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Will High Speed Rail be a positive for the UK's green agenda?

By Juan Santiago and Gary Smith

British courts have ruled that a third runway expansion of Heathrow airport would be unlawful if it failed to take the UK’s Paris climate commitments into account. Will this decision prove to be a precedent for other large infrastructure projects? Opponents to High Speed 2 (HS2), a proposed train link between London and Birmingham (initially) and to Manchester and Leeds (later) are hopeful that it will.

However unlike the Heathrow expansion which would promote the demand for carbon heavy flights, HS2 would provide passengers with the opportunity to shift to trains from cars and even (for the most northern cities) planes. According to government statistics, HS2 journeys would only emit 8g of CO2 per passenger kilometre while comparable car journeys emit 67g, and planes emit 170g. However, opponents to HS2 point out that the process of construction will also create carbon emissions, and additionally will require the removal of historic and biodiverse rich woodlands.

Any infrastructure project is a trade-off between a green cost and an opportunity to promote economic growth. Unfortunately, until all transportation is fuelled by renewable energy, the only truly green solution currently is for us to never travel to Birmingham.

In this emotional debate we note that HS2 opponents classify any newly generated demand for rail travel (ie, that is not a switch from another form of travel) as the most negative outcome in carbon terms. Such views are not compatible with government policies, and societal ambition, to generate economic prosperity in general, and promote a post-Brexit levelling up of the regions in particular.

We would argue that the green credentials of this project will ultimately hinge on how many passengers switch to the new train from cars and planes. But this is where analysis gets tricky.

The 2013 UK government estimates are much quoted, but these (by law) had to present the worst-case estimates of modal shift. These predictions are that between 1% and 4% of HS2 passengers would have travelled by air or by road respectively. These projections appear to be based on a drop in prices for both car and plane travel over time, while rail prices rise. We can’t find an alternate government sponsored “best case” estimate of modal switch.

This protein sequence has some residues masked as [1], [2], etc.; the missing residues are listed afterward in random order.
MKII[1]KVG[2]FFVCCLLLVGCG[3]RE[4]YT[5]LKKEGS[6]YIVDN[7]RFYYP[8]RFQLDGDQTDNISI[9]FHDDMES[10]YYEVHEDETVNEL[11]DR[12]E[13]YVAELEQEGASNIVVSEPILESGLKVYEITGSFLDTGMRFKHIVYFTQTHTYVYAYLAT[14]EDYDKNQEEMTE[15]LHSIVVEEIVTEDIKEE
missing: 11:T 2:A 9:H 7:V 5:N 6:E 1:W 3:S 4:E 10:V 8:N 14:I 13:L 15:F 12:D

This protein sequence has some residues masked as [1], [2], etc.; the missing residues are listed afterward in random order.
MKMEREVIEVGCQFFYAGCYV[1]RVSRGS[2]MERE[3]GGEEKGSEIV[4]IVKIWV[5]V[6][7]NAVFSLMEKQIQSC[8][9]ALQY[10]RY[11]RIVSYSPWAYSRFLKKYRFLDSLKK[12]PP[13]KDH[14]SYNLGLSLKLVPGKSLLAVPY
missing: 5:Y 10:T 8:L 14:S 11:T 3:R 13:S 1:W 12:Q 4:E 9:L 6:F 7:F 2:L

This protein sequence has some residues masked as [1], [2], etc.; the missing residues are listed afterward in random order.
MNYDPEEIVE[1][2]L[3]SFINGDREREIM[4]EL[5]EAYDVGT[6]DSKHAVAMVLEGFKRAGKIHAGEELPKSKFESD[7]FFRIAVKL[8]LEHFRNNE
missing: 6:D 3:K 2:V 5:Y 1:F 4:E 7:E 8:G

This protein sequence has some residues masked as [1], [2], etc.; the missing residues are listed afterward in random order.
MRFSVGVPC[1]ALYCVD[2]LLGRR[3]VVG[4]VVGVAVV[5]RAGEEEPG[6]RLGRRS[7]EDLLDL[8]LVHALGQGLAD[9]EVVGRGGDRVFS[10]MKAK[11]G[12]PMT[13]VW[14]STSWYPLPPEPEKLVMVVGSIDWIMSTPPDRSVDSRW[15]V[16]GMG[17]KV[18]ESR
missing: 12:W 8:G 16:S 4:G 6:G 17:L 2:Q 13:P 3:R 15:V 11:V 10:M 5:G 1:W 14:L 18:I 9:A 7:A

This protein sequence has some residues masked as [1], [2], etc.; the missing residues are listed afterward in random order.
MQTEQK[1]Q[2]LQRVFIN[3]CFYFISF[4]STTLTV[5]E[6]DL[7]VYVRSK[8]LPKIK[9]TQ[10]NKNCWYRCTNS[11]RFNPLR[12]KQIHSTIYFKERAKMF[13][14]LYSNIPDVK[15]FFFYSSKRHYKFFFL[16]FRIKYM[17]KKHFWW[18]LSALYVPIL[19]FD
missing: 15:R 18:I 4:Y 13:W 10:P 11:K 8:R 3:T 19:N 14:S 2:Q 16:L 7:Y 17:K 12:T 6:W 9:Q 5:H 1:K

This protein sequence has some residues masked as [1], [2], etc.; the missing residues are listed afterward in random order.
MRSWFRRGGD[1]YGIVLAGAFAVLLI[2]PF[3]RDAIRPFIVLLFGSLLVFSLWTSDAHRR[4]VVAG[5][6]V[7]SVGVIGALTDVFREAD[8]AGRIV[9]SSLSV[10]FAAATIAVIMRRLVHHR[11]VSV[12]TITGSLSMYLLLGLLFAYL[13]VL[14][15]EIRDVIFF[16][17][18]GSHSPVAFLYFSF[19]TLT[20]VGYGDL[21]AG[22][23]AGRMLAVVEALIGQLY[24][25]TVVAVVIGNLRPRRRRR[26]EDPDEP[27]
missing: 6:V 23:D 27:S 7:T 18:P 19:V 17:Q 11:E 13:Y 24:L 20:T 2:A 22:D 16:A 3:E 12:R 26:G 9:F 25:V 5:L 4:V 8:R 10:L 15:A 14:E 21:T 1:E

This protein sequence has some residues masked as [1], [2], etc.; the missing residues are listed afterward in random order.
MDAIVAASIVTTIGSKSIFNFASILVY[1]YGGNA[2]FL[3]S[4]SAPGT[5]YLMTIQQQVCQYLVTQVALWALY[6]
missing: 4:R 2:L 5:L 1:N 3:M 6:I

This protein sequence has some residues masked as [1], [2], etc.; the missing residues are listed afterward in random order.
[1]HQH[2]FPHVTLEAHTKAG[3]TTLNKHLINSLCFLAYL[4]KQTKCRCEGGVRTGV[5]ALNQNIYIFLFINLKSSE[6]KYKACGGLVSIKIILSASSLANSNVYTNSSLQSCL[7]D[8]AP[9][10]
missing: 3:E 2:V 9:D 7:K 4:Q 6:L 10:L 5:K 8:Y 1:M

However, we have found data from Europe where high speed rail lines have operated for many years, and these suggest that modal shifts of 30% and 15% from planes and cars respectively are possible on high speed rail routes of more than 300km. Givoni and Dobruszkes* have analysed data from France, Germany and Spain which all indicate much higher modal shifts are likely than those in the U.K. government 2013 HS2 paper. We think that the argument for comparing to the European experience is compelling.

It is also worth noting that a part of the argument in favour of HS2 is to provide much needed extra capacity, and decongest the West Coast main line which is one of the busiest inter-city routes in Europe. The existing line might then be able to carry more freight, in a shift from road haulage. This possible freight effect appears to have escaped quantified analysis.

It’s difficult to see how a project such as HS2 that results in travellers switching from air and road to rail travel could be judged in the same light as the Heathrow runway decision. The key for all nations is to reduce the size of the carbon negative consequences of every increment of economic growth, and a switch to rail travel should usually help in that respect.

However, informed choices will require more accurate and comprehensive data than that which has hitherto been available in the highly emotional HS2 debate. One key data point that is available is that £7.5 billion has already been spent on the project!

Perhaps this will be decisive?


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